Fresh clashes have erupted between the Chilean police and demonstrators protesting against economic inequality as mass rallies continue across the Latin American country.
On Friday, small groups of rock-throwing demonstrators clashed with the riot police, who responded by firing tear gas to disperse the crowd in the capital city of Santiago.
The police also brought out water cannons in an effort to clear out thousands of demonstrators from the central Plaza Italia square, which has been the epicenter of the protest movement these last two weeks. The protesters were waving Chilean and Mapuche indigenous flags.
In one of the rallies, around a thousand women – dressed in black, marching silently and raising one fist – demanded justice for those killed and injured during the last two weeks of social unrest in the country.
Their march started off a day of demonstrations that expanded later as tens of thousands of people answered social media calls to match last Friday’s huge protest that attracted more than a million people.
“Justice; truth; no to impunity,” chanted the women marchers in front of the presidential palace in central Santiago, as their silent protest burst to life.
They held up signs paying tribute to the 20 people killed and more than 1,300 injured during the protests, according to statistics provided by the national human rights institute (INDH.)
Protesters stood in silence holding one fist aloft in front of impassive police guarding the presidential palace on a day in which many were celebrating the Christian festival of All Saints Day.
“We’re not going to back down until the government answers us about the deaths. We feel betrayed by this government,” Marco, a 22-year-old student, told AFP.
Protesters are angry about low salaries and pensions, poor public healthcare and education, and a yawning gap between rich and poor in Latin America’s wealthiest country on a per capita basis.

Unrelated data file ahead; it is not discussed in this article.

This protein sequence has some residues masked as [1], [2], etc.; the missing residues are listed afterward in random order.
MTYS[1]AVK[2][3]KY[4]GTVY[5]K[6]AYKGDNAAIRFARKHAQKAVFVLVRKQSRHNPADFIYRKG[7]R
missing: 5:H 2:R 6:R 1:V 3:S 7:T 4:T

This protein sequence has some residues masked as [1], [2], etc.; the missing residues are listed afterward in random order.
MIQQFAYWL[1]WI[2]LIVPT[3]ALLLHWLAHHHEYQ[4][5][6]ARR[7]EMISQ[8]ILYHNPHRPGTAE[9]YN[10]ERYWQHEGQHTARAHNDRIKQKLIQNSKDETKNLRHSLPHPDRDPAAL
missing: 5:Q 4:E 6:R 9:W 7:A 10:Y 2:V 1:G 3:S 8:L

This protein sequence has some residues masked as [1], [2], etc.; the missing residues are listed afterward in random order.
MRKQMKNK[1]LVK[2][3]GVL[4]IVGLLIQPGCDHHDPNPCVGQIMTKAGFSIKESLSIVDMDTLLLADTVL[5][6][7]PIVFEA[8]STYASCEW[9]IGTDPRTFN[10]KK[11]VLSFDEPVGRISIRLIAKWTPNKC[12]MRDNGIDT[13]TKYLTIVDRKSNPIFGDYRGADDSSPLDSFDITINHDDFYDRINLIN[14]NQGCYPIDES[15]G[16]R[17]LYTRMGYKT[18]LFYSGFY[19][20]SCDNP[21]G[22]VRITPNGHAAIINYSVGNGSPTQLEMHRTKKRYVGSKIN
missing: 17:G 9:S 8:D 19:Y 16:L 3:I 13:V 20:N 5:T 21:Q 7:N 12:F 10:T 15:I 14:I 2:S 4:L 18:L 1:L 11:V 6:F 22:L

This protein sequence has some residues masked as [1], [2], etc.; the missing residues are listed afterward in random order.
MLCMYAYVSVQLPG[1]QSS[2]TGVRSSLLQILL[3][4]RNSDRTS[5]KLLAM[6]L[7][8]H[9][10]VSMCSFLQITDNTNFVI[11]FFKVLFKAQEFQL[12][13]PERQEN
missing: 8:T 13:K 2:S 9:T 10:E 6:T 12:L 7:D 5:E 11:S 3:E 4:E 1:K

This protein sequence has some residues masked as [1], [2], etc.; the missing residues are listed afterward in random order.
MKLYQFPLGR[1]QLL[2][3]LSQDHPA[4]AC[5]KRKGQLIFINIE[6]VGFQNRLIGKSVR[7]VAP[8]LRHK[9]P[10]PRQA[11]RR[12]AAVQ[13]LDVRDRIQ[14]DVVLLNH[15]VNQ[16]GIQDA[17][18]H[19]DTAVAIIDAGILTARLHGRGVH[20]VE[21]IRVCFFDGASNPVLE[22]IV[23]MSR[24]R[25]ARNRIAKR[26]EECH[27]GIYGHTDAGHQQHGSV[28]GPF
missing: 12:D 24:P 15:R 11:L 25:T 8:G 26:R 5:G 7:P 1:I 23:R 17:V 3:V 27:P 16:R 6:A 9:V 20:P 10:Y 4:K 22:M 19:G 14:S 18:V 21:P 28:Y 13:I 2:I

The unrest began two weeks ago with protests against a rise in transport tickets and other austerity measures descended into vandalism, looting, and clashes between demonstrators and police.
Many protesters have demanded the resignation of billionaire President Sebastian Pinera.
He has announced a series of social measures and a cabinet reshuffle to try to appease the demonstrators, but to no avail.
Chile’s image took a hit on Wednesday when the government said it was pulling out of hosting the APEC economic summit in November and the December COP climate conference.
It said it had no choice but to abandon the summits for security reasons.
Tourism industry hit by violent protests
The country’s tourism industry is also feeling the pinch amid the violent protests, with hotels reservations down by half and many cancelling trips after the country pulled out of hosting two major summits.
The hit underscores the wider impact of the chaos that has gripped the South American nation for almost two weeks, since protests against metro fare hikes sparked off riots that have seen building and buses burned and millions take to the streets.
“The losses are enormous,” said Ivan Marambio an administrator at the Pincipado chain of hotels in Santiago.
“With us here in the Plaza Italia area, since Oct. 19 there have been practically no guests. All the hotels are empty, or at least without any guests,” he added.
The costs for tourism-related businesses more widely have spiraled as the protests have grown.